Externally, I could see the results. I had insight into the deadlines and commitment. Given the multiple data points, I assumed I knew the answer. Lots of data, the results beyond discussion, the path to conclusions clear. My initial assumptions had evolved into clear distinct conclusions.
In a late day debrief, I outlined the situation. As I walked though my analysis, the underlying facts, and the outcomes, my confidence grew. I could not see that I had missed anything. I had seen enough. It was time to act.
“There is more to the picture.”
“Really? My analysis is complete. I cannot see that I have missed anything.”
“You may be right. From what I can see, the picture could have more to it. Do you want to hear?”
My voice hesitated while I reflected. What could I have missed? Even if I missed something, would the additional data points change my conclusion? I was certain my conclusions were truth filled.
As I listened I could see my view reshaping itself into a bigger picture. None of my facts changed, however they were now sitting in a different context. The intent that was so clear earlier was now evolving into something more different. In a way, as I knew less I also knew more. My hard conclusions were rapidly involving into a situation where I could see conflicting motives and actions in each player. In short, a simple view of life had changed to something resembling a normal day in your life and mine.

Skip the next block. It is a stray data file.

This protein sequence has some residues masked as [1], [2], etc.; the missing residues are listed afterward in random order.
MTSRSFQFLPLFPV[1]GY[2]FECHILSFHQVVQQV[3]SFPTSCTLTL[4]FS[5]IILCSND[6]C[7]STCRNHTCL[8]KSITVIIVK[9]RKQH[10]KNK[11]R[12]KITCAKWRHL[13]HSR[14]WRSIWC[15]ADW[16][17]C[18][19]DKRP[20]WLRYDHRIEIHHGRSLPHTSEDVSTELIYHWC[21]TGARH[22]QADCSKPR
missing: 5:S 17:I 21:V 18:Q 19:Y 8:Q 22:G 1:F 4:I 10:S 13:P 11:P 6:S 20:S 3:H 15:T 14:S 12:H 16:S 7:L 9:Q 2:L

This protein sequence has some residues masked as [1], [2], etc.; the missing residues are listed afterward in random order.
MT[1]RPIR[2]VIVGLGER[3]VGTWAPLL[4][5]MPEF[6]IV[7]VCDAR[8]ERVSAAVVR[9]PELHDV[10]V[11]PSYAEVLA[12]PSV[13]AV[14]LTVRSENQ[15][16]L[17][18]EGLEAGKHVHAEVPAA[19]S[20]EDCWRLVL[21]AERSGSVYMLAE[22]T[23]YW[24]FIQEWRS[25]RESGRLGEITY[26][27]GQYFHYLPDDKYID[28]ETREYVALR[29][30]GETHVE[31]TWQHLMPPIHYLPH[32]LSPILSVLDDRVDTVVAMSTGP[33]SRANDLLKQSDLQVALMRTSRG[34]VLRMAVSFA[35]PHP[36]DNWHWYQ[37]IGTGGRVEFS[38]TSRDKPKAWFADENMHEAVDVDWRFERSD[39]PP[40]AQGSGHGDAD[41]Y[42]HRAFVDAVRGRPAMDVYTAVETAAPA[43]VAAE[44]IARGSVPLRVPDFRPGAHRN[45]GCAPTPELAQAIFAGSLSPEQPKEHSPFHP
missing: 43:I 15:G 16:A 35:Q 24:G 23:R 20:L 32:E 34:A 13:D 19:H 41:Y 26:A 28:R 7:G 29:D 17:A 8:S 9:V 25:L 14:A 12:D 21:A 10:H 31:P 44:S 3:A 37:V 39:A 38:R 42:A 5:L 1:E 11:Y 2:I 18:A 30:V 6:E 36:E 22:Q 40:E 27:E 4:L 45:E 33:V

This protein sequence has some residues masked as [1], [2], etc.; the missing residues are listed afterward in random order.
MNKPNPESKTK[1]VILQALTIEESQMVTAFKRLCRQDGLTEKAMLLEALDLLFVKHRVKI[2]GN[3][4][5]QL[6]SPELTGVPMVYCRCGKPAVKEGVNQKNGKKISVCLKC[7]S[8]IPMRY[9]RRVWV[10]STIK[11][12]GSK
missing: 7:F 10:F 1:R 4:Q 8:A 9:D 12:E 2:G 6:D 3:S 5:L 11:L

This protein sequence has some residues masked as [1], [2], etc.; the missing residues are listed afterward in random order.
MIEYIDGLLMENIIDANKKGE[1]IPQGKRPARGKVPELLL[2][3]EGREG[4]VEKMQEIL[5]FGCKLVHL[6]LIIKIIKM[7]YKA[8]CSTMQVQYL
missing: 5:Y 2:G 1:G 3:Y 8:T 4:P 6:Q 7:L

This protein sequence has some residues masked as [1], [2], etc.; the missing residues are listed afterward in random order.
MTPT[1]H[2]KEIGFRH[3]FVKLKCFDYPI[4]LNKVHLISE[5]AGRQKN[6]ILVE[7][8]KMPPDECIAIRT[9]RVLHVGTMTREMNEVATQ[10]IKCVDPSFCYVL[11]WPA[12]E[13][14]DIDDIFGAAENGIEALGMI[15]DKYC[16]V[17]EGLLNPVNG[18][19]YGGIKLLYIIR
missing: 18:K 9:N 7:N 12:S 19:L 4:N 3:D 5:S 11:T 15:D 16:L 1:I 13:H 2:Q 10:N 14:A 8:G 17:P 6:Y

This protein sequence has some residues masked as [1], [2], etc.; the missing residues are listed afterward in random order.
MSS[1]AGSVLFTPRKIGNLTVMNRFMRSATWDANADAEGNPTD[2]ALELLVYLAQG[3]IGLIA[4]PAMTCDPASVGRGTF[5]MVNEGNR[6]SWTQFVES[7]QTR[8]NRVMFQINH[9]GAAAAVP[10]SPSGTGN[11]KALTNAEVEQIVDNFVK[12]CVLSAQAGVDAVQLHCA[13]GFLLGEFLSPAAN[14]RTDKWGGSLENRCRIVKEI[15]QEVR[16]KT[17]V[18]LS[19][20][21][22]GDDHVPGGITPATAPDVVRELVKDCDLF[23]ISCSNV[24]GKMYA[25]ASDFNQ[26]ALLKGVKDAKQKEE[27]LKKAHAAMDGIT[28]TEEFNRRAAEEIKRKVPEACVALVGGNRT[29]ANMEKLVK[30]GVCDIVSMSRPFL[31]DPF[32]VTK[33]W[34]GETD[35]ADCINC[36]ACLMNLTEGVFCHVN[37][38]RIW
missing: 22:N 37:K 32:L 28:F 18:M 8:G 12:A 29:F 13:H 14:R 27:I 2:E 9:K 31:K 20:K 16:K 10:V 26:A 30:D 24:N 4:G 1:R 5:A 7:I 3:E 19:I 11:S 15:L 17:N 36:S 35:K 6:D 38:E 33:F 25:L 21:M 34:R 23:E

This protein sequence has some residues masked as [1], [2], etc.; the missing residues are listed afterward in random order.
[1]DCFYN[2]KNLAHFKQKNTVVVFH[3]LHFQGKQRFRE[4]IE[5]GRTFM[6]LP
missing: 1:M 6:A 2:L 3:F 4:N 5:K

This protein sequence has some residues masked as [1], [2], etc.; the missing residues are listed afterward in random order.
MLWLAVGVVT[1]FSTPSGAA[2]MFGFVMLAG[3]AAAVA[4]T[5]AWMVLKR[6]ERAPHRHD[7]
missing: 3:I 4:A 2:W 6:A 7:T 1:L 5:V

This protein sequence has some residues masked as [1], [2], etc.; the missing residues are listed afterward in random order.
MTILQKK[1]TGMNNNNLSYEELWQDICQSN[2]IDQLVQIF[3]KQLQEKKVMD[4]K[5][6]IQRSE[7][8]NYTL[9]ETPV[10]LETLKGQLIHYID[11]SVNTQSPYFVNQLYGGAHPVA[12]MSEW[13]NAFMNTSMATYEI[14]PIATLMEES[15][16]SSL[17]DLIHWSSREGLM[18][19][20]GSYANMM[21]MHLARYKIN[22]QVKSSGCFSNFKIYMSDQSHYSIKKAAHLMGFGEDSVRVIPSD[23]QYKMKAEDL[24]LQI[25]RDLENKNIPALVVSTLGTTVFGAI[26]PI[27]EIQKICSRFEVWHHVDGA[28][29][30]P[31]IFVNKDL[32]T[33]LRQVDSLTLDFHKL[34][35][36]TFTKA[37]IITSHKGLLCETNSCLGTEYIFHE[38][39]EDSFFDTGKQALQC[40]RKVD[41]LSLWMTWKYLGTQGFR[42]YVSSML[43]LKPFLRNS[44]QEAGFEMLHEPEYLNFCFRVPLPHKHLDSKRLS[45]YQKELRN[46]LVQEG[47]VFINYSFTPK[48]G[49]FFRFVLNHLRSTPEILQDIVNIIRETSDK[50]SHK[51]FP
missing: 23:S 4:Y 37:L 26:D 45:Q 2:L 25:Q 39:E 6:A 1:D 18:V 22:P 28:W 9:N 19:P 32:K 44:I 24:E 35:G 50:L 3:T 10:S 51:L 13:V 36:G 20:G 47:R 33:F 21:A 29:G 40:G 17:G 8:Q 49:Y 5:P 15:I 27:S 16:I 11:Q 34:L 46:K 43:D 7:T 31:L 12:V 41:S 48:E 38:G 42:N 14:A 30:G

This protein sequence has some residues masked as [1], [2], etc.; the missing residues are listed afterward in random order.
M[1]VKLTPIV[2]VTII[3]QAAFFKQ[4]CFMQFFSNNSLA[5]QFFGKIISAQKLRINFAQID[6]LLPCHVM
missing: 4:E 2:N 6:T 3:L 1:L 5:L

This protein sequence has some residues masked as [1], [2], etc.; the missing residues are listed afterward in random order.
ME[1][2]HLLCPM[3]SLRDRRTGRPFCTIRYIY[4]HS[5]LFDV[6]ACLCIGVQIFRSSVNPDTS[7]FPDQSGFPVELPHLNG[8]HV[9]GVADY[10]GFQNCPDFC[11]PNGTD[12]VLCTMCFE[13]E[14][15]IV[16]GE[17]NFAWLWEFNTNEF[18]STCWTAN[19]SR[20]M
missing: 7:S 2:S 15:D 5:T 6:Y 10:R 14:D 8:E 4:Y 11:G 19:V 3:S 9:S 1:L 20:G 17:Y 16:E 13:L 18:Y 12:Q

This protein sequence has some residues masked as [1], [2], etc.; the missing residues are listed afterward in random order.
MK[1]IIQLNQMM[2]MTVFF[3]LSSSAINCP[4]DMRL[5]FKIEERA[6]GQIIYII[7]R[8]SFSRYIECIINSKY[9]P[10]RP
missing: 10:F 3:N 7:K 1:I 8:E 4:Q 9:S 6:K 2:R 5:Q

As I look back at three conversations over the past week, I find that different friends have given me an extraordinary gift. They expanded my vision as they pushed me to see more. In the course of doing that, each has played the role David described to God. “God met me more than halfway, he freed me from my anxious fears.” (Psalm 34.4) I come out of the conversations seeing those around me as individuals struggling with life, doing the best they can. We share many of the same fears and doubts.